Markets are also being offered on e-sports, including the global ESL Pro League, as well as the reality TV series Survivor All Stars.
Bookmakers have even offered over/under markets on the daily temperatures in the capital cities.
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Internationally, evidence suggests a shift from pokies (or other gambling venues) to online gambling does not substitute for all of the revenue lost when pokies are shut down. If there were a direct transfer, bookies would see a $7.5 billion bonanza over the next six months.
But even a small proportion of that would be a big boost to bookies’ bottom lines.
Bookies are also among our biggest media advertisers. There is nothing to suggest they won’t run ads during the crisis to try t persuade people stuck at home to open a gambling account.
This is particularly problematic given the clear evidence that young men and children are vulnerable to the appeal strategies used in gambling advertising.
What can we do about this?
There are several policy options. The federal government has been active in the regulation of online gambling in recent years, persuading the states (which license and regulate gambling operators, including online) to adopt a consumer protection framework.
It would make sense to fast-track some new measures. The Australian Bankers Association recently called for submissions on restricting the use of credit cards in online gambling.
Credit betting was prohibited by the consumer protection framework, and credit cards can’t be used in ATM or EFTPOS machines in offline gambling venues. However, credit cards are routinely used to top up online gambling accounts. It is an excellent time to introduce a prohibition on credit cards across the board.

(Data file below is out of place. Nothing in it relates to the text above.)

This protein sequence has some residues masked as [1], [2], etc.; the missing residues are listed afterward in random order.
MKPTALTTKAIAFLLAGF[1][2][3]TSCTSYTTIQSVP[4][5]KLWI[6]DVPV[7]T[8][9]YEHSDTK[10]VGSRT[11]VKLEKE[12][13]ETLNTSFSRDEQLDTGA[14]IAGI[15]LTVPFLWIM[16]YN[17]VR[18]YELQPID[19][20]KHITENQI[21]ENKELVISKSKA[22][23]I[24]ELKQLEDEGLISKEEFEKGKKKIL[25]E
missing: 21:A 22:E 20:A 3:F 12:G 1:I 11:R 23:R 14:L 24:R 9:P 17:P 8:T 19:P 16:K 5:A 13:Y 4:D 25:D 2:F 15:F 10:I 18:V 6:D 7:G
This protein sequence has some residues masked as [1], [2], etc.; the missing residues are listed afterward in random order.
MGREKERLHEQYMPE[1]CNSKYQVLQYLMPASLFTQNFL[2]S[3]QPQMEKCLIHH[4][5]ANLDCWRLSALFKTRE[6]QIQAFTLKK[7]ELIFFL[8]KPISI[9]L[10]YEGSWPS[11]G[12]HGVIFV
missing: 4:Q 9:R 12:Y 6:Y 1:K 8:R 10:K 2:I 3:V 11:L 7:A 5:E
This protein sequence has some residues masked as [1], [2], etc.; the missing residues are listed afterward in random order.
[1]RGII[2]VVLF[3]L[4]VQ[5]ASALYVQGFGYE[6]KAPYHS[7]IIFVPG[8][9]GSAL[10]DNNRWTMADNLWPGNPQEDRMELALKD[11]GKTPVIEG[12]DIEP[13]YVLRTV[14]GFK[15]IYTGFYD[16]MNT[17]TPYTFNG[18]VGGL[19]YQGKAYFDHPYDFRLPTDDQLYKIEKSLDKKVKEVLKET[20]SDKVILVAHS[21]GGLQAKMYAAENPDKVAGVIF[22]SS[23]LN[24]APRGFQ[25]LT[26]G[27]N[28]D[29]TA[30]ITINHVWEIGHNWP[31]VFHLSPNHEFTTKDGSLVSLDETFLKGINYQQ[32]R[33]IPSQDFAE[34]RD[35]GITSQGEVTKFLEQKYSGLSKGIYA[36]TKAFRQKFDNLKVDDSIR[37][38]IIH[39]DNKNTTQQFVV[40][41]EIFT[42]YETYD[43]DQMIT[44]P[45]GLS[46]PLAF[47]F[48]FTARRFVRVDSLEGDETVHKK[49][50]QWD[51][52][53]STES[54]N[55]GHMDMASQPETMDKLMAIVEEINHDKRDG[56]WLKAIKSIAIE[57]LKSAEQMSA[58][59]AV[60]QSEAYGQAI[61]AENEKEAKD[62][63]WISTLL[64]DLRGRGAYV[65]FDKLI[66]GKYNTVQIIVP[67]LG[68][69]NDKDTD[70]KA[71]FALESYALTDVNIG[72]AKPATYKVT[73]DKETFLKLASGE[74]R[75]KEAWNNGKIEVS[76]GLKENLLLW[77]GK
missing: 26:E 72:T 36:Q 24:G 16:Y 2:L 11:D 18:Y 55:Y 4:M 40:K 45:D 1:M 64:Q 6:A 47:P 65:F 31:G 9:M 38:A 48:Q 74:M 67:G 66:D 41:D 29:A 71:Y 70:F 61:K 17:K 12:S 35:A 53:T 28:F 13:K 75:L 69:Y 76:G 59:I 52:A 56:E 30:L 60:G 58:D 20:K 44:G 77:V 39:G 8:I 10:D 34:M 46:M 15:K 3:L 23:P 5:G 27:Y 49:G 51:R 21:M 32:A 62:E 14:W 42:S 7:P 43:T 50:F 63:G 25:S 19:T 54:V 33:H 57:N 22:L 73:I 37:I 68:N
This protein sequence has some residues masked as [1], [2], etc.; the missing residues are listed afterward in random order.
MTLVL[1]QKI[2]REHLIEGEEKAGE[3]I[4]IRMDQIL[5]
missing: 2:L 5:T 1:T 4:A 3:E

It may also be prudent to legislate for an upper limit on deposits to gambling accounts, as advocated in the UK. This could apply to both the frequency of deposits and the amount.
A maximum bet limit amount could also be legislated during the COVID-19 crisis. Complementing this, a universal pre-commitment system that requires people to set time or monetary limits before they gamble could also be introduced. This is how gambling works in Norway, as an example.
Simply shutting down online gambling in the states going into lockdown is another real option. We know that high rates of gambling are associated with increased rates of intimate partner violence, as are disasters. Already, we are seeing an increase in intimate partner violence related to the coronavirus crisis.
Read more: Australia has a long way to go on responsible gambling
Some governments may see an online gambling shutdown as a reasonable response, given other gambling venues have closed almost entirely. And the loss of revenue to the states would be modest.
Victoria, for example, will lose about $96 million per month in taxes from the pokies shutdown. Victoria’s taxes from online wagering are just $11 million per month by comparison.
One of the acts of a caring and compassionate society is to help people avoid the potential harm that an uptick in online gambling may induce.
Apart from anything else, restricting access to online gambling may also help those who seek to use the pokie shutdown to better manage their gambling. That alone would be a major benefit.
Charles Livingstone, Associate Professor, School of Public Health and Preventive Medicine, Monash University and Samantha Thomas, Professor of Public Health, Deakin University
This article is republished from The Conversation under a Creative Commons license. Read the original article.